Wednesday, March 31, 2010

Following Jesus - The Good Samaritan

There is one scene in the first "Lord of the Rings" movie, "Fellowship of the Ring", that always makes me cry. The Hobbits, Sam and Frodo are in the glorious Elven city of Rivendell. A special counsel is going on to decide the fate of the One Ring. The powerful, the wealthy, the wise sit together and discuss what must be done, and it is decided that the ring must be taken to Mordor, the land of the evil One, Sauron. It must be taken deep into fiery Mount Doom, where it was forged, and it must be thrown into the molten lava to be forever destroyed. It is a perilous, almost impossible endeavor. Warriors, leaders of lands, the wise, the great, all begin to debate who will take the ring to Mordor. Who is strong enough? Who can be trusted with the ring, which threatens to enslave any ambitious soul that touches it? Who is big enough for this task?

Frodo, not much more than 3 feet tall, mop headed, young, peace-loving Frodo stands and says, "I will take it." At this point, I am usually weeping. Frodo is so small, no one hears him at first. He says it again, louder. They hear him and quiet. They turn to look at him. He says it again. "I will take the ring to Mordor." Then he pauses, "Although, I do not know the way." Battle worn faces soften. Wise, elder faces light up with a new perspective. Powerful faces bow to a different kind of strength. Understanding flutters into the room and rests on them all. They had been asking the wrong questions. Seeking the wrong answers. The issue wasn't who was strong enough to knock down the front gates of Mordor, but who was unimportant enough to slip through the back door. Not, who would be strong enough to resist the temptation for absolute power promised by the ring, but who was humble enough not to want absolute power in the first place. Not who was big enough, but who was small enough. The wrong questions.

I don't know what questions the 72 disciples of Jesus asked when He was preparing to send them out into the world to minister in His name. From Jesus' instructions, we see that what they needed to know was simple logistics. What to bring, what not to bring, what to do and say under different circumstances, etc. They needed to know where to go, who to go to, and what Jesus wanted said to those they saw.

Then there is this. "On one occasion an expert in the law stood up to test Jesus. "Teacher," he asked, "what must I do to inherit eternal life?

What is written in the Law?" he replied. "How do you read it?"
He answered: " 'Love the Lord your God with all your heart and with all your soul and with all your strength and with all your mind'; and, 'Love your neighbor as yourself.'"

"You have answered correctly," Jesus replied. "Do this and you will live."

But he wanted to justify himself, so he asked Jesus, "And who is my neighbor?" " (Luke 10:25 - 29)

You know something I have noticed? Often when Christians read Scriptures that address opposite mindsets, like the humble sinner who prays quiets and the braggart who thanks God he is not like the sinner, or the Pharisees and the lost "undesirables" that Jesus hung out with, or the proud, rich people and the poor widow giving her last penny, we tend to identify ourselves with the poor, weak, humble, lost ones. Could it be that we do this because they are the ones in the incidents that Jesus favors? And who among us doesn't want to be favored by Jesus? And yet...oh there's always an "And yet...", it is possible that at least some of the time, we are in the other boat.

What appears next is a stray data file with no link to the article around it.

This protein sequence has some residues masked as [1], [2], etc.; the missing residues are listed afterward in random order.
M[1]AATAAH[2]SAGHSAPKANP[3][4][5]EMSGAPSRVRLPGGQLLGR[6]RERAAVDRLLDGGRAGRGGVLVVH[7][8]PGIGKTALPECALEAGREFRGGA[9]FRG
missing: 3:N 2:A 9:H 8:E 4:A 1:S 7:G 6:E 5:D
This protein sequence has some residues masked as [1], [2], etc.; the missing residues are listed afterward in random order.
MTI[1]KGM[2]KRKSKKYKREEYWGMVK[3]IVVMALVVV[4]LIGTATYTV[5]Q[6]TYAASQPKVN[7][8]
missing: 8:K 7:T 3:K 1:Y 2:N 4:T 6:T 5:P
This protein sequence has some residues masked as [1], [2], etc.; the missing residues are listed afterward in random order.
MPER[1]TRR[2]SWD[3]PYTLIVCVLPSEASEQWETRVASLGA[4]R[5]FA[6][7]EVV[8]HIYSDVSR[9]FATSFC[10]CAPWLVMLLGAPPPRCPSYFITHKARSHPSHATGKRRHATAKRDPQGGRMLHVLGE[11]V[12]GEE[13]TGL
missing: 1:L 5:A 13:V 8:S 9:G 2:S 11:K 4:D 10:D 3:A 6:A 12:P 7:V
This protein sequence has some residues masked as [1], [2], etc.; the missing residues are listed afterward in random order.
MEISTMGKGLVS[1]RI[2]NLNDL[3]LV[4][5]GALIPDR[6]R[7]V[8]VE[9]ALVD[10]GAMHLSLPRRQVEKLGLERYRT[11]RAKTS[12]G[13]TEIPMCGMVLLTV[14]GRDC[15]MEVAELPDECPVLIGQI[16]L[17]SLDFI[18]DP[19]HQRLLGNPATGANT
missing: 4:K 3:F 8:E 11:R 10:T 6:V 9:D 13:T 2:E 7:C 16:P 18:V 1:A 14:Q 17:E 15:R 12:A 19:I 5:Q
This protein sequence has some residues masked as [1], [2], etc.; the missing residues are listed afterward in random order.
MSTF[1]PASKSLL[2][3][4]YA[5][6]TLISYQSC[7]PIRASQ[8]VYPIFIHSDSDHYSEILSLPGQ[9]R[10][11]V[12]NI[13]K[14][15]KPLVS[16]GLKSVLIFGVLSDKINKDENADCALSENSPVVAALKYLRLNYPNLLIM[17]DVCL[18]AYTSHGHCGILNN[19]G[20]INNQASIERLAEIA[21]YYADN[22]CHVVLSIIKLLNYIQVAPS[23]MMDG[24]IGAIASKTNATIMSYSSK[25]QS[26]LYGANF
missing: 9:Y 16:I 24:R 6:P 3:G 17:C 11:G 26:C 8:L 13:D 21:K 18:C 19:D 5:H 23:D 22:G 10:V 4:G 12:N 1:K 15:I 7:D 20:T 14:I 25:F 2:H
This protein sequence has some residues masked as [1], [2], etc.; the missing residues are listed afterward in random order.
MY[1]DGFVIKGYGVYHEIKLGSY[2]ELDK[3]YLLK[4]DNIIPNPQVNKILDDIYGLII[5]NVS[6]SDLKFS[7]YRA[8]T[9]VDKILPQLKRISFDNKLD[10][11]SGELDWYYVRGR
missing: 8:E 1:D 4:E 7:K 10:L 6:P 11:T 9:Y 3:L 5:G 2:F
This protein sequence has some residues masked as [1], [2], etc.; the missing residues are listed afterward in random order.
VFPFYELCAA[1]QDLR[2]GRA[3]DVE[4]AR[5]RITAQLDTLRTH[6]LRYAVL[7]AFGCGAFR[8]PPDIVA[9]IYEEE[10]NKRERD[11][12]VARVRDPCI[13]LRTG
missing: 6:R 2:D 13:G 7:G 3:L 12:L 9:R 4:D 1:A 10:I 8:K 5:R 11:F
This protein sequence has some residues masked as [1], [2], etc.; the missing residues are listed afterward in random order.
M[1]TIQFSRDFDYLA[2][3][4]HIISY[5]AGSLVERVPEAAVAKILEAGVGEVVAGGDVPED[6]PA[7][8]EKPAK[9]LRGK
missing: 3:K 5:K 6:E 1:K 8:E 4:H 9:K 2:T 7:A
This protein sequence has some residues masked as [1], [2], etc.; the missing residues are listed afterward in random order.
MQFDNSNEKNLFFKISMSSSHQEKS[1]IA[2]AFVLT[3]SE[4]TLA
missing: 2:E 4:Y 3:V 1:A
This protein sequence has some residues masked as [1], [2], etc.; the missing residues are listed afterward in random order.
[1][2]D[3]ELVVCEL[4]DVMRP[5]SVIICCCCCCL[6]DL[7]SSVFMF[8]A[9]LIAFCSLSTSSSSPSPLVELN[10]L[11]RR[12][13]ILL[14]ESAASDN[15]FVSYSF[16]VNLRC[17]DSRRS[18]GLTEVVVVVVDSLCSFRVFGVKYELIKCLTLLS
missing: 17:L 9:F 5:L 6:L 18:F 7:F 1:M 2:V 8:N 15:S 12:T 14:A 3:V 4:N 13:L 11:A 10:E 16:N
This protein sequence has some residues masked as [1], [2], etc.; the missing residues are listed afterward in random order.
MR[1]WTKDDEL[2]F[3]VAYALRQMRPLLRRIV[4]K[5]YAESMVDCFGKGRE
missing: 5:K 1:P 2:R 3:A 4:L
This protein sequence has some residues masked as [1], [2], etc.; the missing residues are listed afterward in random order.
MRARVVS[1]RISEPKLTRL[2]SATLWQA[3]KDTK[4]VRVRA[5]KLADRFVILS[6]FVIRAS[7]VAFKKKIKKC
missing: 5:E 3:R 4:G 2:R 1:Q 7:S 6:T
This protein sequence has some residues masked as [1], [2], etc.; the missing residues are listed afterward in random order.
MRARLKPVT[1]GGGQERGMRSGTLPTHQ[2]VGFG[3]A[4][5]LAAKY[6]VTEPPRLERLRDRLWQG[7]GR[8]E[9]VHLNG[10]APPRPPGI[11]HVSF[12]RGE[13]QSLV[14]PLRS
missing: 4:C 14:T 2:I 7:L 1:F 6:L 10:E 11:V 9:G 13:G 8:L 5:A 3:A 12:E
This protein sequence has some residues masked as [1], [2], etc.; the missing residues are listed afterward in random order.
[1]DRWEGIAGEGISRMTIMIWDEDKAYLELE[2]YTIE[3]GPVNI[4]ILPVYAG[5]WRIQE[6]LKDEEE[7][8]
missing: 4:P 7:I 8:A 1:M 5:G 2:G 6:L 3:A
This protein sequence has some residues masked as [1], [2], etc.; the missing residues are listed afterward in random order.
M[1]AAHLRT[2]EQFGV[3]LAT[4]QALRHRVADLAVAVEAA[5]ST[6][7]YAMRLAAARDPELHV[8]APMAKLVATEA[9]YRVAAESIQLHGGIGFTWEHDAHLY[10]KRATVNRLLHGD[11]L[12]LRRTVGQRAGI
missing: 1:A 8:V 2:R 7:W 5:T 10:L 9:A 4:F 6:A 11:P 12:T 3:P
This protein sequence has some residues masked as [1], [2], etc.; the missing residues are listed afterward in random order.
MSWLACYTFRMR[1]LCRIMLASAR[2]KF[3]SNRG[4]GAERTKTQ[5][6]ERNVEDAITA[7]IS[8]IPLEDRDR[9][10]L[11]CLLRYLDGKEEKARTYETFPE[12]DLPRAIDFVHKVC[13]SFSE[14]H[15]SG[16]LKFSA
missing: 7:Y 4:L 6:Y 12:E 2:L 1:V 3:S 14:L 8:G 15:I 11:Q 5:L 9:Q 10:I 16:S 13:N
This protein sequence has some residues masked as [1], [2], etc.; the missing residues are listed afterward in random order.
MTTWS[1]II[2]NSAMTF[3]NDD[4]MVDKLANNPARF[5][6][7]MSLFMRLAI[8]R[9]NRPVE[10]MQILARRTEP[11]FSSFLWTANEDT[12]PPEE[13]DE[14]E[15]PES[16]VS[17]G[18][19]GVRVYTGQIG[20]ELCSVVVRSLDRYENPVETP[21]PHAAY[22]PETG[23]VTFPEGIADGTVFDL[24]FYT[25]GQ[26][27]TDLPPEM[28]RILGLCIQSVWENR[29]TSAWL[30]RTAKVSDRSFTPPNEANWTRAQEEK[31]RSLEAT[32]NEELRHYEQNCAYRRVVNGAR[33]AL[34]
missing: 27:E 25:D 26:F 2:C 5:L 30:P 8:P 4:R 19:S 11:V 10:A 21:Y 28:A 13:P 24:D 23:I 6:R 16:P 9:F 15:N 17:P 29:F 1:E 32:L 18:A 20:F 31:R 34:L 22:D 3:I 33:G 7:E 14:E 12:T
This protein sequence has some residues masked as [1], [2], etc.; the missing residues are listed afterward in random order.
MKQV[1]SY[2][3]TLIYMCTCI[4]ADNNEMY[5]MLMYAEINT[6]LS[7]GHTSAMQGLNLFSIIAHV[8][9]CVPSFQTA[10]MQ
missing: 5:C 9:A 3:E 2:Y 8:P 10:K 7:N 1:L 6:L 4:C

Christians, especially in our wealthy countries of North America, have much more in common with the powerful than the powerless. We're not the poor lost sinners. I am sorry to say that the majority of us are the people that prostitutes and "tax collectors" (drug pushers?) feel judged by and uncomfortable with(and before we blame our obvious purity for this discomfort, remember that they did not feel this way with Jesus, the Holy One). We are the ones who struggle with pride, who prickle when we don't get our own way, who offend easily and like our toys new and shiny. Have you ever heard anyone say, when looking at a sinner, "But for the grace of God go I" and wonder just a bit if the spirit of the thought doesn't match the "Thank God I am not like HIM." attitude of the Pharisee of Luke 18:11? Have you ever said it yourself and wondered the same thing about your own heart? I have.

Yes, I would like to be the poor, simple, broken one that Jesus gathers into His arms as He holds back an army of self-righteous, self-important, proud, affluent Pharisees. But I'm not. I am either going to be a disciple of Jesus, sheltering the broken from the proud, or I am going to be one of the proud, being opposed by God.(James 4:6)

So when I ask myself which questions I am asking, I do not want to assume that I am asking the right ones. I pray for honesty, clarity, truth. Who cares who I am in my own eyes. I need to know who I am in God's eyes. What does Jesus see when He looks at me? When He looks at us? What questions are we asking?

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